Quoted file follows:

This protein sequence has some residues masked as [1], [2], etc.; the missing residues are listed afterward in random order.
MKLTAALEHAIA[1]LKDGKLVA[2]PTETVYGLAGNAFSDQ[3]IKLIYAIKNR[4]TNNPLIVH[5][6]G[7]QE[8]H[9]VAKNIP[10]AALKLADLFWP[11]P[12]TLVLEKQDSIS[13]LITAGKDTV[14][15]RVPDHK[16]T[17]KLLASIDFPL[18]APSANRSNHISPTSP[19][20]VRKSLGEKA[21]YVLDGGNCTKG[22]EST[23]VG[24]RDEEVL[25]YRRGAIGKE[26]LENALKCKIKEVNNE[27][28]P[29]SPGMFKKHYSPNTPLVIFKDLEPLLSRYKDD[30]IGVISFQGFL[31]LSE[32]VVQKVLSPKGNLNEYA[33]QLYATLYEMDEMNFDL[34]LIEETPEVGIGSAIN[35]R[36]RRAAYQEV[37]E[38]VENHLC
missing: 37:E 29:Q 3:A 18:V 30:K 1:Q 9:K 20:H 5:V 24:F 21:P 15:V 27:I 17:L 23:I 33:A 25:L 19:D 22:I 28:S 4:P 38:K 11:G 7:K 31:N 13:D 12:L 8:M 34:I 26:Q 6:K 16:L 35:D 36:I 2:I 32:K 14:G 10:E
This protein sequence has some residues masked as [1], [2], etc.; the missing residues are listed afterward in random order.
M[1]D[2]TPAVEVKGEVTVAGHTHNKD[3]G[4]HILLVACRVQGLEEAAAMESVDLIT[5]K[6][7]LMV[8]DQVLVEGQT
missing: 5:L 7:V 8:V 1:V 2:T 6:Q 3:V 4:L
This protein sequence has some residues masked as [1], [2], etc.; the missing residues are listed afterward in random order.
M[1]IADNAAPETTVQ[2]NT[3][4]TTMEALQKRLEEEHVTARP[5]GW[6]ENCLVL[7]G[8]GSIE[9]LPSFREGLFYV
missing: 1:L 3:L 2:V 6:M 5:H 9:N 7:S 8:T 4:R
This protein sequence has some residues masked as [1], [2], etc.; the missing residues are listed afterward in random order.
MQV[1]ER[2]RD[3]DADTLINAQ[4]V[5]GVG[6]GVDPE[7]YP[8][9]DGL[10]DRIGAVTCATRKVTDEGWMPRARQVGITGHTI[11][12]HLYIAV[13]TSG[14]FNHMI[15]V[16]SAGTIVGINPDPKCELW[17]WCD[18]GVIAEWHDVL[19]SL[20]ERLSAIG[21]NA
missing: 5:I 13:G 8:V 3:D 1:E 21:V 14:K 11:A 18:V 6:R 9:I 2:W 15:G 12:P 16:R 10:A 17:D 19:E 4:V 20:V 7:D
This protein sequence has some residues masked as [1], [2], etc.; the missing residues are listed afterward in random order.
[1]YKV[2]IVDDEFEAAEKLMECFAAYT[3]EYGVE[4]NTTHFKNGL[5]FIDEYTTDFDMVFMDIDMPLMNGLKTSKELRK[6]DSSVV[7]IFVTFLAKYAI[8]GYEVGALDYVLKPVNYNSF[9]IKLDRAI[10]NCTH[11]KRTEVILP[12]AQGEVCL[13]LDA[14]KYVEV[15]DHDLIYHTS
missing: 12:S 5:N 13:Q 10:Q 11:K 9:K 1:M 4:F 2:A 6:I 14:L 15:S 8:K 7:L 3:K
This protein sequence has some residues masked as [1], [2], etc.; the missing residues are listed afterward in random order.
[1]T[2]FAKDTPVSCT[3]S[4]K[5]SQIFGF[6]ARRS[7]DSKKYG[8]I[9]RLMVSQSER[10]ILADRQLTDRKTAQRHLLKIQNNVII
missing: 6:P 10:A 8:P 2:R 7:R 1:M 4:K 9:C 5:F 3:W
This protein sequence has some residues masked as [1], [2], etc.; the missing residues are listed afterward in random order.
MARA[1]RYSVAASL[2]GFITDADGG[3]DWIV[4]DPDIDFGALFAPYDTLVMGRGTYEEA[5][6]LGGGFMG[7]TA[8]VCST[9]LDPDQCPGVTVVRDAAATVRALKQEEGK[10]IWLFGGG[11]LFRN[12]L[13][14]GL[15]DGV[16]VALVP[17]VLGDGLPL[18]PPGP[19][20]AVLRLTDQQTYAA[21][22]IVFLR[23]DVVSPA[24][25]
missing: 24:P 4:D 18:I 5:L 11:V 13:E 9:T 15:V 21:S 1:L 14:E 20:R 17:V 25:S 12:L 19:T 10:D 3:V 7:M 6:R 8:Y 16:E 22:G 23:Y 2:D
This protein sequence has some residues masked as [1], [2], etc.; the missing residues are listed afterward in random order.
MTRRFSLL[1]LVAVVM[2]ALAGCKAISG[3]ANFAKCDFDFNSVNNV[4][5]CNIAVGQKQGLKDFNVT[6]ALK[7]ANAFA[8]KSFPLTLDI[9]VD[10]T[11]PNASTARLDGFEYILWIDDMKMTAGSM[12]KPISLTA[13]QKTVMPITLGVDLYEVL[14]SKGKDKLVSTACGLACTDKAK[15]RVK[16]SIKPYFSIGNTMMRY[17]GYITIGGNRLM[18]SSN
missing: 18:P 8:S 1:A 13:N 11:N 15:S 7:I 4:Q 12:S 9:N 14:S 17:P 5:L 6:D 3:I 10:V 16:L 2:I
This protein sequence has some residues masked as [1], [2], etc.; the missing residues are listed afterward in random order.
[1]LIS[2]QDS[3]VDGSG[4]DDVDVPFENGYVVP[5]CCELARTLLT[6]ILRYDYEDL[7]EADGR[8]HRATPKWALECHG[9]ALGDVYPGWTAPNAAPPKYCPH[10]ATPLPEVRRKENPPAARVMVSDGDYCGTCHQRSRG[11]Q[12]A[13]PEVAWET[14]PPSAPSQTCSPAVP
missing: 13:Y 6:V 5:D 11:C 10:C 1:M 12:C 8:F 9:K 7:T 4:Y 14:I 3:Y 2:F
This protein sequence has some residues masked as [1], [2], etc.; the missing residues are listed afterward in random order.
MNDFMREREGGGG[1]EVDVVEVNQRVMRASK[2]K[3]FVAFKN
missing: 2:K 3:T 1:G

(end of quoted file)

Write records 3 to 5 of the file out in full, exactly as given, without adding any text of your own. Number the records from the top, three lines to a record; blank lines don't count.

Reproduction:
This protein sequence has some residues masked as [1], [2], etc.; the missing residues are listed afterward in random order.
M[1]IADNAAPETTVQ[2]NT[3][4]TTMEALQKRLEEEHVTARP[5]GW[6]ENCLVL[7]G[8]GSIE[9]LPSFREGLFYV
missing: 1:L 3:L 2:V 6:M 5:H 9:N 7:S 8:T 4:R
This protein sequence has some residues masked as [1], [2], etc.; the missing residues are listed afterward in random order.
MQV[1]ER[2]RD[3]DADTLINAQ[4]V[5]GVG[6]GVDPE[7]YP[8][9]DGL[10]DRIGAVTCATRKVTDEGWMPRARQVGITGHTI[11][12]HLYIAV[13]TSG[14]FNHMI[15]V[16]SAGTIVGINPDPKCELW[17]WCD[18]GVIAEWHDVL[19]SL[20]ERLSAIG[21]NA
missing: 5:I 13:G 8:V 3:D 1:E 21:V 14:K 11:A 18:V 6:R 9:I 2:W 15:G 12:P 16:R 10:A 17:D 19:E 4:V 20:V 7:D
This protein sequence has some residues masked as [1], [2], etc.; the missing residues are listed afterward in random order.
[1]YKV[2]IVDDEFEAAEKLMECFAAYT[3]EYGVE[4]NTTHFKNGL[5]FIDEYTTDFDMVFMDIDMPLMNGLKTSKELRK[6]DSSVV[7]IFVTFLAKYAI[8]GYEVGALDYVLKPVNYNSF[9]IKLDRAI[10]NCTH[11]KRTEVILP[12]AQGEVCL[13]LDA[14]KYVEV[15]DHDLIYHTS
missing: 12:S 5:N 13:Q 10:Q 11:K 9:K 1:M 4:F 2:A 6:I 14:L 15:S 8:K 7:L 3:K